But actually the equivalences between brick-and-mortar and virtual channels are very important for two reasons. One, they are essential to properly understanding the business case. Two, they are even more essential to moving from multiple channel to true multichannel in a later phase of the strategy.
I'll start with the less controversial ones. Of course it's all a matter of opinion, but this is my starter for 10 (well OK, 6):
1. both channels probably have warehouses (strictly DCs - distribution centres - for stores, and FCs - fulfilment centres - for online). Some retailers even manage to combine both operations in one location, despite this being actually quite a tricky blend of operational processes.
2. both channels have a store operations team. In a store, there is a store manager, sales assistants etc. Online, there should be a web-site operations management team, organised in various ways. They perform approximately equivalent roles.
Now the going gets a bit trickier.
3. Brick and mortar has store fit-out. Online has a website. If you are going to compare (and eventually seamlessly blend in true multichannel) they need to be treated similarly from a business case perspective. Quite often this means equating store-fitting opex with IT capex, although as SaaS models such as Demandware increase in popularity maybe this distinction may become less acte.
4. Brick and mortar has stores. Online has delivery/fulfilment costs. In the former case, you operate places on the high street to which you distribute your goods for customers to receive. In the latter, you take them to customers' homes for them to receive. The processes are logically equivalent. Fulfilment costs are typically a high part of the cost of an online channel. Store rental is typically a high part of the cost of a brick-and-mortar channel.
And now for the really controversial part.
5. Standard delivery fee income is NOT sales. It is a contribution to your marketing budget. If you accept that delivery/fulfilment costs are equivalent to store rental costs, then delivery fee income is not a way to reduce the fulfilment budget. Imagine the store equivalent: suppose you could charge each customer a few pounds service-fee to be allowed to use the checkout in your stores. Surely you would not really treat this as "sales", (and count it into gross margins)? In the same way as free delivery is a huge driver of trade on a website, allowing your customers to checkout in stores for free does actually help persuade customers to make a purchase.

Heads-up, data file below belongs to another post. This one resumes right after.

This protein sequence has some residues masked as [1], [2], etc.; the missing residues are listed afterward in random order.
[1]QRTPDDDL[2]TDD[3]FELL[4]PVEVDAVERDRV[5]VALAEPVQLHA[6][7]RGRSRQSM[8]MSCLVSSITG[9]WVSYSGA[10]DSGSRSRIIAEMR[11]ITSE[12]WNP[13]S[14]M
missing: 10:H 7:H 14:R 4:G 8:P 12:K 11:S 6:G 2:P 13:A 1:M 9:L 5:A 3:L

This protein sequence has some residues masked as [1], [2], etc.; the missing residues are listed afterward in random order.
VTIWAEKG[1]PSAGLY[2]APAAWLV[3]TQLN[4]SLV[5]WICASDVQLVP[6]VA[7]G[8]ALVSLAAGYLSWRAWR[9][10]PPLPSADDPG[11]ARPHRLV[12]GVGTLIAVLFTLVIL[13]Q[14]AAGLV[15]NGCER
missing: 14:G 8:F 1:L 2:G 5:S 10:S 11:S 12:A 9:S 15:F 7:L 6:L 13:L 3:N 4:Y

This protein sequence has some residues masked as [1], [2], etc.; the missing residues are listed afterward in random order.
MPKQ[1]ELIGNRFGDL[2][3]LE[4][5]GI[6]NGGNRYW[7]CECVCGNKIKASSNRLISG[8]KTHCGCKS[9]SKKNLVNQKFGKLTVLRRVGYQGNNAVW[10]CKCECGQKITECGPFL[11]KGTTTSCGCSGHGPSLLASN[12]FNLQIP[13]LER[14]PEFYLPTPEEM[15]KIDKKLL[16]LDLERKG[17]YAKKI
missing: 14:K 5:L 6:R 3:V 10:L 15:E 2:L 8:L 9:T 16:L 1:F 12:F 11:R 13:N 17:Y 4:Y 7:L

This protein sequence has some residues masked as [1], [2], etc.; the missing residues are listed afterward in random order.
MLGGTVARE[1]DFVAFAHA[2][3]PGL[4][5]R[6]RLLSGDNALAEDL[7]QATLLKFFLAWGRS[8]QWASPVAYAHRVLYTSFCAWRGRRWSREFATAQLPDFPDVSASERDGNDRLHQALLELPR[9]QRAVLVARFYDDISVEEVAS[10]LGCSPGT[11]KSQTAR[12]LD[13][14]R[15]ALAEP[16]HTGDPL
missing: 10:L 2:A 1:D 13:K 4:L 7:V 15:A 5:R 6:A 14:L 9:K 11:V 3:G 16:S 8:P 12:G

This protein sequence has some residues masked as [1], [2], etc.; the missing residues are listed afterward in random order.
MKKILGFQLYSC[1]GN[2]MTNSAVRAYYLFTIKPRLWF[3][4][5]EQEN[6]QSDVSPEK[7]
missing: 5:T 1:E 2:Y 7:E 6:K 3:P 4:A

OK, you might book it into your general ledger as income. But for business-case purposes, and for targetting the web channel, don't treat it as sales income.
6. Non-standard delivery fees are somewhat different. They fall into 3 kinds. Firstly expensive charges for expensive deliveries such as for pallets or 2-man products. In this case, the fees should genuinely be offset against the delivery cost. Secondly, delivery-related services such as installation. These are sales. You have persuaded the customer to buy an extra (service) product. Thirdly options like express delivery, where you may feel it is appropriate to treat these as a (service) product with an associated cost-of-goods/service and resulting margin.
For most retailers, looking at things through this "equivalence" perspective has a number of major benefits:
- it allows a level playing field comparison of channels, and avoids distorting behaviour leading to artificial channel conflicts.
- it makes the trade-off between the different capex and opex elements of the business cases for each channel far more transparent
- it reduces the sense that margins are being distorted by multichannel
- it makes a seamless transition to true multichannel much easier to implement later on, especially for truly cross-channel activities such as click-and-collect